Natural and disturbed forests of Siberia: soil emission of CO2
Krasnoyarsk scientists have analyzed the seasonal dynamics of soil emission of carbon dioxide (CO2) for various types of ground cover in the subzone of the middle taiga of Central Siberia over five vegetation periods. It was found that in pine forests growing on sandy soils, the level of CO2 flow from soils during the summer period depends primarily on moistening conditions, and only then does it depend on the temperature and type of ecosystem. Hence, biogeocenoses formed in Central Siberia are especially sensitive to changes in precipitation, especially to the abnormally sharp ones. The main findings of the study can be found in Russian Journal of Ecology (RUSS J ECOL+).
The CO2 flow from the soil is one of the most important components of the global carbon cycle. The carbon cycle is a balance between CO2 absorption by terrestrial vegetation (plants use it for photosynthesis) and CO2 release during the so-called respiration of soils and plants. It is known that the soils of the forested part of our country contain 4 times more carbon than living phytomass. As CO2 storages, soils can retain carbon dioxide for centuries. And human intervention in this finely tuned process is fraught with long-term consequences.
‘We have analyzed and summarized data on soil temperature and moisture content, which were collected from June to September during five growing seasons. At the same time, we found an indicator of threshold moisture at which we did not observe any restriction of the flow of carbon dioxide by deficient moistening for different ecosystems. The article also provides a calculation algorithm based on the data collected to find out exactly what the humidity indicator restricting the CO2 flow in a particular region will be. We believe this scheme will work in any corner of the world where taiga ecosystems are,’ said Anastasia Makhnykina, junior researcher of the Laboratory of Biogeochemistry of Ecosystems, SibFU.
The scientist noted that these data are already being used to simulate the seasonal CO2 flow to predict taiga breathing during the season. In the future, it is planned to expand the scale of the model for several years and even decades.
‘We have all felt that the climate is changing, and changing quite rapidly. Arctic ice is melting, southern Siberia is increasingly suffering from drought. Unfortunately, it is the boreal forests of Siberia that are least adapted to the impending changes, and for our forests, these new realities are the most destructive. Observing the dynamics of CO2 emission, we can figure out how the Siberian coniferous forests, the lungs of Earth, will change, and what our descendants will see,’ asserted Ms. Makhnykina.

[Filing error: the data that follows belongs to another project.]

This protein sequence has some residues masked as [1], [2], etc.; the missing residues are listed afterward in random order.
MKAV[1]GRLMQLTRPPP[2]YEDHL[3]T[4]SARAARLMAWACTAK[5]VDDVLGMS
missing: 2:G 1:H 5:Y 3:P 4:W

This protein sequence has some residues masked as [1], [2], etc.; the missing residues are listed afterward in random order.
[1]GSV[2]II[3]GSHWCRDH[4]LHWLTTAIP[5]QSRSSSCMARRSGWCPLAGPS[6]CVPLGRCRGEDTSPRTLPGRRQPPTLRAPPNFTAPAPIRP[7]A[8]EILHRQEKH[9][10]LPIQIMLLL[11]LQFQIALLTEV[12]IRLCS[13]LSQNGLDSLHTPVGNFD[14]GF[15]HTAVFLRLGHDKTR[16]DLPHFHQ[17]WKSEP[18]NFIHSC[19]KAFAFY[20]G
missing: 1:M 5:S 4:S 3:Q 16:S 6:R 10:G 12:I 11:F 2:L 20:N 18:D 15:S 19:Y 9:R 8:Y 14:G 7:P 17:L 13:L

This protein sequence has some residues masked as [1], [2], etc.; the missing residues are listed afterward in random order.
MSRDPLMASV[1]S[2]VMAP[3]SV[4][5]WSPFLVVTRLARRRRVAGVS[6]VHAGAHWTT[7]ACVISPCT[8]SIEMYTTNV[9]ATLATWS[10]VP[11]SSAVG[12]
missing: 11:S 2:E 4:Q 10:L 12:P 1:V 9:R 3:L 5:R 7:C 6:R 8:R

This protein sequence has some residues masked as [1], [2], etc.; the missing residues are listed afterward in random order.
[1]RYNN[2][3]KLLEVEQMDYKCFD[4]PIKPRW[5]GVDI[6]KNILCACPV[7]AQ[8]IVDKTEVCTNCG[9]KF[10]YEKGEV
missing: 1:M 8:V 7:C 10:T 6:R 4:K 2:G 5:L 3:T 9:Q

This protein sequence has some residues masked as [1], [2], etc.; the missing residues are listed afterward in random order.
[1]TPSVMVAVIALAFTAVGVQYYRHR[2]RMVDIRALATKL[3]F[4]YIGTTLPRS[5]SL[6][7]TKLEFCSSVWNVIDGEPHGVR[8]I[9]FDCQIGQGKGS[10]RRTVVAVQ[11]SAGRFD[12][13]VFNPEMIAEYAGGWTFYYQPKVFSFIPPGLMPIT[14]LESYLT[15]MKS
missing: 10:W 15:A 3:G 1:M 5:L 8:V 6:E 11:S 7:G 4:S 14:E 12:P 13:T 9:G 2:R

The ongoing observations additionally involved a study of disturbed areas affected by fires and man-made interference — devastation of forests and ploughing of land.
‘In Turukhansk district, which we studied, there are practically no industrial enterprises. This region, however, is of great economic importance as one of the key region of timber harvesting, the pace of which is not decreasing. As for fires, every year in Krasnoyarsk Territory, specialists register a significant number of large foci, which can also become an additional source of CO2 in the atmosphere. If mankind is afraid of an uncontrolled intensification of the greenhouse effect (which, by the way, was even before human started a stormy economic activity, but has intensified just in recent years), it is time to think about the contribution of the disturbed ecosystems — territories affected by fires, lumbering, cultivation of land, and so on — to the emission of carbon dioxide. In our work, we took into account the specific features of each ecosystem during modeling and introduced them into the developed model,’ said the scientist.
The joint team carrying the study comprised the scholars from Siberian Federal University, V.N. Sukachev Institute of Forest Health (SB RAS) and M.F. Reshetnev Siberian State University of Science and Technology.
The study was supported by the Russian Foundation for Basic Research, project No. 17-05-01257 and 18-34-00736